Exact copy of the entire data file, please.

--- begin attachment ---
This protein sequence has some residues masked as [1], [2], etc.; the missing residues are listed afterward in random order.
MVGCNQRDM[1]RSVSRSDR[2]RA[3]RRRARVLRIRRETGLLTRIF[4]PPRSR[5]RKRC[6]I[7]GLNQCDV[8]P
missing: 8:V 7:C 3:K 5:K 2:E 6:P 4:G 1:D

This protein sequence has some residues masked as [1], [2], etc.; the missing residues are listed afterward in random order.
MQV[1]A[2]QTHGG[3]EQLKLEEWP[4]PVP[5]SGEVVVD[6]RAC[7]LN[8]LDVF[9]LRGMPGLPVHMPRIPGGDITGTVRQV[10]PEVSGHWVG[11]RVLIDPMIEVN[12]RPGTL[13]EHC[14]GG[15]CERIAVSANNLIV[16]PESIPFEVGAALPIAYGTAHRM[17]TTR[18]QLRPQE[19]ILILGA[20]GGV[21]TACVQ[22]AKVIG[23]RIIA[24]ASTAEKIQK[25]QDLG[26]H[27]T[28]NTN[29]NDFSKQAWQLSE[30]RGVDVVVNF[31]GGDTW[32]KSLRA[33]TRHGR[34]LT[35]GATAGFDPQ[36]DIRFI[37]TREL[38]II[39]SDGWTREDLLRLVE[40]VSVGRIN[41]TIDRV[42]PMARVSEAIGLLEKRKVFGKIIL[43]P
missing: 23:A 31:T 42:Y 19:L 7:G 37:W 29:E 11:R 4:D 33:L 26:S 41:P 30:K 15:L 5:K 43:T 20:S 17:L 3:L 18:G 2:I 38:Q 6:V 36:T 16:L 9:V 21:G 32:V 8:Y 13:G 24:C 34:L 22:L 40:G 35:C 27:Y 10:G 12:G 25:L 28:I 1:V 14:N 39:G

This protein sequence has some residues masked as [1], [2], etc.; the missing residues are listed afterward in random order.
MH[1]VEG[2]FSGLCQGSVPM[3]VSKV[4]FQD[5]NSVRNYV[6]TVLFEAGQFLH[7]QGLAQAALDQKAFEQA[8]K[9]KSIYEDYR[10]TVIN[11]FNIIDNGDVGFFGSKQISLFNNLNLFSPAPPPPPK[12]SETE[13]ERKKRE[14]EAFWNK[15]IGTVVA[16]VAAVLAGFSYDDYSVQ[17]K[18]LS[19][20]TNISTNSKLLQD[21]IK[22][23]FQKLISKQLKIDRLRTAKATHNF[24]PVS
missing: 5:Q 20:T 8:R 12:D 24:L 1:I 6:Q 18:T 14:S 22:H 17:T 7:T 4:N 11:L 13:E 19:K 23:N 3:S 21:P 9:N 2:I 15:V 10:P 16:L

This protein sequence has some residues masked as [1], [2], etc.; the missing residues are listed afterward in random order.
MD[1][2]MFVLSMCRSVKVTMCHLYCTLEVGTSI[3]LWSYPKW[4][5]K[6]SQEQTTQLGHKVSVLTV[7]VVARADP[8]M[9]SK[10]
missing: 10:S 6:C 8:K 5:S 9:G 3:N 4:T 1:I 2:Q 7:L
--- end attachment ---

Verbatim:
This protein sequence has some residues masked as [1], [2], etc.; the missing residues are listed afterward in random order.
MVGCNQRDM[1]RSVSRSDR[2]RA[3]RRRARVLRIRRETGLLTRIF[4]PPRSR[5]RKRC[6]I[7]GLNQCDV[8]P
missing: 8:V 7:C 3:K 5:K 2:E 6:P 4:G 1:D

This protein sequence has some residues masked as [1], [2], etc.; the missing residues are listed afterward in random order.
MQV[1]A[2]QTHGG[3]EQLKLEEWP[4]PVP[5]SGEVVVD[6]RAC[7]LN[8]LDVF[9]LRGMPGLPVHMPRIPGGDITGTVRQV[10]PEVSGHWVG[11]RVLIDPMIEVN[12]RPGTL[13]EHC[14]GG[15]CERIAVSANNLIV[16]PESIPFEVGAALPIAYGTAHRM[17]TTR[18]QLRPQE[19]ILILGA[20]GGV[21]TACVQ[22]AKVIG[23]RIIA[24]ASTAEKIQK[25]QDLG[26]H[27]T[28]NTN[29]NDFSKQAWQLSE[30]RGVDVVVNF[31]GGDTW[32]KSLRA[33]TRHGR[34]LT[35]GATAGFDPQ[36]DIRFI[37]TREL[38]II[39]SDGWTREDLLRLVE[40]VSVGRIN[41]TIDRV[42]PMARVSEAIGLLEKRKVFGKIIL[43]P
missing: 23:A 31:T 42:Y 19:L 7:G 37:W 29:E 11:R 4:D 33:L 26:S 41:P 30:K 15:L 5:K 43:T 20:S 17:L 3:L 18:G 2:I 38:Q 6:V 36:T 16:L 9:V 21:G 32:V 8:Y 13:G 24:C 34:L 22:L 40:G 35:C 27:Y 10:G 12:G 25:L 28:I 1:V 14:N 39:G

This protein sequence has some residues masked as [1], [2], etc.; the missing residues are listed afterward in random order.
MH[1]VEG[2]FSGLCQGSVPM[3]VSKV[4]FQD[5]NSVRNYV[6]TVLFEAGQFLH[7]QGLAQAALDQKAFEQA[8]K[9]KSIYEDYR[10]TVIN[11]FNIIDNGDVGFFGSKQISLFNNLNLFSPAPPPPPK[12]SETE[13]ERKKRE[14]EAFWNK[15]IGTVVA[16]VAAVLAGFSYDDYSVQ[17]K[18]LS[19][20]TNISTNSKLLQD[21]IK[22][23]FQKLISKQLKIDRLRTAKATHNF[24]PVS
missing: 5:Q 20:T 8:R 12:D 24:L 1:I 6:Q 18:T 14:S 22:H 17:T 7:T 4:N 11:L 13:E 19:K 23:N 3:S 21:P 9:N 2:I 15:V 10:P 16:L

This protein sequence has some residues masked as [1], [2], etc.; the missing residues are listed afterward in random order.
MD[1][2]MFVLSMCRSVKVTMCHLYCTLEVGTSI[3]LWSYPKW[4][5]K[6]SQEQTTQLGHKVSVLTV[7]VVARADP[8]M[9]SK[10]
missing: 10:S 6:C 8:K 5:S 9:G 3:N 4:T 1:I 2:Q 7:L